Smith Celebrates 50-Year Career in IT

Various buildings have housed campus IT servers and data-processing devices during Charles Smith's time on staff with the most recent being the Administrative Services Building.
Jennifer Brown

Various buildings have housed campus IT servers and data-processing devices during Charles Smith's time on staff with the most recent being the Administrative Services Building.

Imagine starting a career in Information Technology Services before the internet. Before email. Before Google. This is the story of Charles Smith, a systems analyst at the University of Arkansas who recently celebrated 50 years on staff.

Smith's first day was Aug. 18, 1968, just one day after his initial job interview. 

"I was looking for a job after returning to Fayetteville from technical school. My family recommended checking with the university to see if they had any openings, and they did. I was offered a job in data processing and asked to start the next day. I've been here ever since," said Smith.

Smith's first office computer was an IBM 1460. This data processing system, the width of a standard desk, came without a monitor and offered a "faster" solution for entering information on punch cards, including student grades, business invoices and admit-to-class cards. Data could then be sorted and used for campus reports. Although this computer lacked the capabilities that modern computers have today, it was a step in the right direction for advancing technology on the U of A campus.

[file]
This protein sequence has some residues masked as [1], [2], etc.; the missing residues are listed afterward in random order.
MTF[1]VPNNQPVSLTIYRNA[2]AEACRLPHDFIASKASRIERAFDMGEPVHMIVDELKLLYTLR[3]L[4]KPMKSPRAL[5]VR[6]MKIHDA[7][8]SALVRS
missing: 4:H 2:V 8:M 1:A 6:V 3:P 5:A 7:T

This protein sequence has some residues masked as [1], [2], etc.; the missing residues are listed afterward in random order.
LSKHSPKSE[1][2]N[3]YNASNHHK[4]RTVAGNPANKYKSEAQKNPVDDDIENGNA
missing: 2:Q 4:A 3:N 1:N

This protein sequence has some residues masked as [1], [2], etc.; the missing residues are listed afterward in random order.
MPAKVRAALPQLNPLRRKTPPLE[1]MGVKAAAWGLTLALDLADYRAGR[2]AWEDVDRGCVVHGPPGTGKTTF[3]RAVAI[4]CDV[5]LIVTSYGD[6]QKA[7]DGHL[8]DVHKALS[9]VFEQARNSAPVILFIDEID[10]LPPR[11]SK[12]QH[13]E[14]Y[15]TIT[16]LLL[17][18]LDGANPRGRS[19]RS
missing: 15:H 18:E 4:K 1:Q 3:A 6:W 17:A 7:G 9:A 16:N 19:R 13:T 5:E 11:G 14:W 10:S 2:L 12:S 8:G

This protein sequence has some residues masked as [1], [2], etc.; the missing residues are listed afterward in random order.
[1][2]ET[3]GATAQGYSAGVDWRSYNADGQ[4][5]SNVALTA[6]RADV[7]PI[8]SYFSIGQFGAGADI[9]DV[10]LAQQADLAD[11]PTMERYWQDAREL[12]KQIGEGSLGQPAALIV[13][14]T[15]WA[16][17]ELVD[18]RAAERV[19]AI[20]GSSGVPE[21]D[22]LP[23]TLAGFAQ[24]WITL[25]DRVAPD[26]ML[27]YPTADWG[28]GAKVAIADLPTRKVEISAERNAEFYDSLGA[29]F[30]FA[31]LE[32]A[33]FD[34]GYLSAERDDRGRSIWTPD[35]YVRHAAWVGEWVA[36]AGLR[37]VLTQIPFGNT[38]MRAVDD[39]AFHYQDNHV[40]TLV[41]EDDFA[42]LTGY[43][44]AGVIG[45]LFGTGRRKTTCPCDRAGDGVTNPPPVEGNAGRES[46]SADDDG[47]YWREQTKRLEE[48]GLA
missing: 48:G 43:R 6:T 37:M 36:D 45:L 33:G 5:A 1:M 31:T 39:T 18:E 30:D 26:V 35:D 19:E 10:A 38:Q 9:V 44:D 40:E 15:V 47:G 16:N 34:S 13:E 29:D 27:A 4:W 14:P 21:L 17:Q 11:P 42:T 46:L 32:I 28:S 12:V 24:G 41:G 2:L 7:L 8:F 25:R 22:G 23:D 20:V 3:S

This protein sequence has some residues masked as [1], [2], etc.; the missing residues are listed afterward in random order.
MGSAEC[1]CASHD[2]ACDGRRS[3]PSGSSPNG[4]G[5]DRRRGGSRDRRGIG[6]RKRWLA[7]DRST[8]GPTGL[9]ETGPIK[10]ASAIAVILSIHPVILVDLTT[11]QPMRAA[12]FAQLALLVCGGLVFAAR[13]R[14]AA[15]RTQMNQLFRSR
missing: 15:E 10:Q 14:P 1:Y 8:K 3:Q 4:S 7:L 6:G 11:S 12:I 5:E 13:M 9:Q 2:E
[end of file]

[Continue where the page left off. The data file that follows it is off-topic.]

Spend time talking with this seasoned staff member and you will uncover stories of IT innovation and increased efficiency. However, the true secret of Smith's longevity stems from a commitment to life-long learning. "You can't quit learning, or you better get out of this business," Smith said.

In an era where nearly every device has a Wi-Fi connection, it is hard to imagine working in IT without being able to "Google" a solution. For the first part of Smith's career, though, research was not quite as simple.

"If I wanted to know how a device worked I had to read the manual that came with it. If the machine didn't have a one, I had to go find it at the library or call and ask IBM to mail one," Smith said. "Today, I can research problems from my computer." For those who might be interested, a searchable PDF version of the IBM 1460 system operation manual is still available with a quick online search.

From his first-floor office in Administrative Services Building, Smith ensures that programs like BASIS and UAConnect work efficiently day after day. Smith, along with 20 additional staff members of IT Services were honored during a staff appreciation banquet in October.

"Thank you, Charles, for 50 years of dedicated service! Much of that time has been in support of our campus administration and student information systems," said Randy Putt, associate chief information officer for IT Services. "Charles has done a great job as a member of our production control team. He has a great attitude and is always willing to go the extra mile to help in any way he can."

View a complete list of university and IT Services staff who were recognized for their years of service.
 

Contacts

Jennifer C. Brown, communication strategist
University Information Technology Services
479-387-3849, jennb@uark.edu

Chris Butler, director of communications
Information Technology Services
479-575-2901, chrisb@uark.edu

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